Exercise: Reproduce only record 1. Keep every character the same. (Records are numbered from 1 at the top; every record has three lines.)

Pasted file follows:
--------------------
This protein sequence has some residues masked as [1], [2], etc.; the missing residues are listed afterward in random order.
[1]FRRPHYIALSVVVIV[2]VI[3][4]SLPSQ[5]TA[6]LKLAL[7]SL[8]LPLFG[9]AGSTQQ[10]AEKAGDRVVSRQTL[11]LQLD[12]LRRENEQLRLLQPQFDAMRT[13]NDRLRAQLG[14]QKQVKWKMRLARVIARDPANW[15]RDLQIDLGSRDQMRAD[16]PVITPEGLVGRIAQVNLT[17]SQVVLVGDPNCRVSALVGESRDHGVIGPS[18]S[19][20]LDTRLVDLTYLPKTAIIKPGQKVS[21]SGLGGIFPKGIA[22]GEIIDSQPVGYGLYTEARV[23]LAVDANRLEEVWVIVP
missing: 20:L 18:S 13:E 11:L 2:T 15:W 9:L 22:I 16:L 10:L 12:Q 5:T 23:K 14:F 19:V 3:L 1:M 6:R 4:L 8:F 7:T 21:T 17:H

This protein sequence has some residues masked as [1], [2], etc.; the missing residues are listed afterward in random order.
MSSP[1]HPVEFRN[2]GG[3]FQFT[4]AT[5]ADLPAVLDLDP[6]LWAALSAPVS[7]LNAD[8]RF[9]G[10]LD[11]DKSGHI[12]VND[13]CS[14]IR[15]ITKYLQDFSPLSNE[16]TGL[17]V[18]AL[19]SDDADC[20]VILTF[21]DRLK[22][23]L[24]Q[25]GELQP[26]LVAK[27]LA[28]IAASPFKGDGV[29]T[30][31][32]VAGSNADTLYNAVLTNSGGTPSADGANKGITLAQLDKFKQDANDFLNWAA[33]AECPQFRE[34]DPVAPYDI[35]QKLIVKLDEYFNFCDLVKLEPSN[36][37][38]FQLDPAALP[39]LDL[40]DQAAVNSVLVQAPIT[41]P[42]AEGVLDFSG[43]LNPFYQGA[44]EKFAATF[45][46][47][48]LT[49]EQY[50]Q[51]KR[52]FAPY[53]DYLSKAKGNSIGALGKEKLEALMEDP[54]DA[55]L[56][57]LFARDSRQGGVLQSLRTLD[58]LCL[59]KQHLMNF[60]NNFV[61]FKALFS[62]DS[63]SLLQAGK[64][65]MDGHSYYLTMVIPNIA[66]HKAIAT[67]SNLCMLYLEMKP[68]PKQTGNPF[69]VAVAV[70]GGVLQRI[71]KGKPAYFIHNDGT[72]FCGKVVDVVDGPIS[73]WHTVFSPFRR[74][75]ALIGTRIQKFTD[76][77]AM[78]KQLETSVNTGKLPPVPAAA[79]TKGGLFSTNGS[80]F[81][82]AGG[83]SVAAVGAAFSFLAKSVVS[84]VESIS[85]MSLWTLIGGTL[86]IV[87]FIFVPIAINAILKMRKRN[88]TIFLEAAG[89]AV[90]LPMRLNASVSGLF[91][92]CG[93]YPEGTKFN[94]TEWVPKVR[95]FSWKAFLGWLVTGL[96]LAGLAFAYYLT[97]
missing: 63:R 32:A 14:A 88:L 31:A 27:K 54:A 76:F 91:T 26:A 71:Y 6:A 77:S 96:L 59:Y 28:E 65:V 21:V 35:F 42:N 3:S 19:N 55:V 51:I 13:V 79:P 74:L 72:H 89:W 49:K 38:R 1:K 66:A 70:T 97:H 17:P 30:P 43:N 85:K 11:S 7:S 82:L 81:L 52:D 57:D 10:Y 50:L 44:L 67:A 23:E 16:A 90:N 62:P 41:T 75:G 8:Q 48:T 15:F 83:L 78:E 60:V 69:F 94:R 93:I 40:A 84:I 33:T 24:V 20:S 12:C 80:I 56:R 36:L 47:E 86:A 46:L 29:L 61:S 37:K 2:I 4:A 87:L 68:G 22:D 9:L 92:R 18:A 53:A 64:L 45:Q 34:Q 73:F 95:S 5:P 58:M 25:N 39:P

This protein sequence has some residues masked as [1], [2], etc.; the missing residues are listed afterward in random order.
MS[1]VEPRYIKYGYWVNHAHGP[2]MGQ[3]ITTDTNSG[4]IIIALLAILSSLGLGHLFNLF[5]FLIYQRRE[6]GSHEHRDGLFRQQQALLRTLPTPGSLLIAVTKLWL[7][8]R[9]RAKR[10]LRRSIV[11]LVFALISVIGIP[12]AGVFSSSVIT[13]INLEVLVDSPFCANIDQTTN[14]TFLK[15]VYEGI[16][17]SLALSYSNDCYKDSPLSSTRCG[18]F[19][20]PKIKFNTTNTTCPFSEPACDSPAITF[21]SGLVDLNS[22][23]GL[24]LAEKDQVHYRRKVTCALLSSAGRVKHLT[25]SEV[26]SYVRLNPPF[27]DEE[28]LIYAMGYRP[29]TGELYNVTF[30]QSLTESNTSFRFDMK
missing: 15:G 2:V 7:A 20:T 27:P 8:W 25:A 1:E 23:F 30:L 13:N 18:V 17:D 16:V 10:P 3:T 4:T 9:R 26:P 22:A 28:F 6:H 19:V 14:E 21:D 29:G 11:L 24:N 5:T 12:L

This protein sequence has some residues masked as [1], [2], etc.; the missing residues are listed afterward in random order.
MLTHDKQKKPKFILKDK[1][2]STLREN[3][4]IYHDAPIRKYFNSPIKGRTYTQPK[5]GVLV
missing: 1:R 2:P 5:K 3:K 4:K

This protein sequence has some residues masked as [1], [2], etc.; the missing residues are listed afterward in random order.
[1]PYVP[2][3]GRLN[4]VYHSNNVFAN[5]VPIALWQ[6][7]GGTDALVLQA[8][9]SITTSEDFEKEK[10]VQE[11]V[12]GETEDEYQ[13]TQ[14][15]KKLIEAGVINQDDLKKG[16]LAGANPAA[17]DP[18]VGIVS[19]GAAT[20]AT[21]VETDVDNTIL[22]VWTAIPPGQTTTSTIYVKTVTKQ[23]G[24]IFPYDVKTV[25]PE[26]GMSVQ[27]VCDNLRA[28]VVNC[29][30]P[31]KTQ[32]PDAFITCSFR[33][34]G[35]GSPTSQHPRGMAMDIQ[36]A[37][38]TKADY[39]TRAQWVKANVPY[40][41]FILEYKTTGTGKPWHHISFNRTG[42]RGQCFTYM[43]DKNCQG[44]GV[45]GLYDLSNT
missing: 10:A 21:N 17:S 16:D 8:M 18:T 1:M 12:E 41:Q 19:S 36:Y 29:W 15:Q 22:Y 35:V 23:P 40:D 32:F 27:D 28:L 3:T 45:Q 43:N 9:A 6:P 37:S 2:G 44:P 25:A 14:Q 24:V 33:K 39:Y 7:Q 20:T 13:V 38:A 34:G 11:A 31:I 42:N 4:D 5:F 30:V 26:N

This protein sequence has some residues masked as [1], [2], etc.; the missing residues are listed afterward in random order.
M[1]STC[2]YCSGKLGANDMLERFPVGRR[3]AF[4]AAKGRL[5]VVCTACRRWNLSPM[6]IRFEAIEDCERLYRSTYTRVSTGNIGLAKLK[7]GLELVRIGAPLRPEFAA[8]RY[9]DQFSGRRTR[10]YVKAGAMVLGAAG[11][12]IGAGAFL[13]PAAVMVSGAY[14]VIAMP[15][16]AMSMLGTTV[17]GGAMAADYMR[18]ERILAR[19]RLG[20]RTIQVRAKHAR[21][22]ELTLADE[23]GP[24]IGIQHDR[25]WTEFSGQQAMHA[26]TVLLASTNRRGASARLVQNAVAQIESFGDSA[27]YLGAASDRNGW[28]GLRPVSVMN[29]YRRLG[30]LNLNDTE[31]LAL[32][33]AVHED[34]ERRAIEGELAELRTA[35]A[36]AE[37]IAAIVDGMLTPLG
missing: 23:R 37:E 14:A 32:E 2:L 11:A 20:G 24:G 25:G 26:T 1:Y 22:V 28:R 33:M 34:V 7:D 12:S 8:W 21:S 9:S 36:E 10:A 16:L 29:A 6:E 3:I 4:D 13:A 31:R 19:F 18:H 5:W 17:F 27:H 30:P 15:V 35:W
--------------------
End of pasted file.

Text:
This protein sequence has some residues masked as [1], [2], etc.; the missing residues are listed afterward in random order.
[1]FRRPHYIALSVVVIV[2]VI[3][4]SLPSQ[5]TA[6]LKLAL[7]SL[8]LPLFG[9]AGSTQQ[10]AEKAGDRVVSRQTL[11]LQLD[12]LRRENEQLRLLQPQFDAMRT[13]NDRLRAQLG[14]QKQVKWKMRLARVIARDPANW[15]RDLQIDLGSRDQMRAD[16]PVITPEGLVGRIAQVNLT[17]SQVVLVGDPNCRVSALVGESRDHGVIGPS[18]S[19][20]LDTRLVDLTYLPKTAIIKPGQKVS[21]SGLGGIFPKGIA[22]GEIIDSQPVGYGLYTEARV[23]LAVDANRLEEVWVIVP
missing: 20:L 18:S 13:E 11:L 2:T 15:W 9:L 22:I 16:L 10:L 12:Q 5:T 23:K 14:F 19:V 3:L 1:M 6:R 4:L 8:F 7:T 21:T 17:H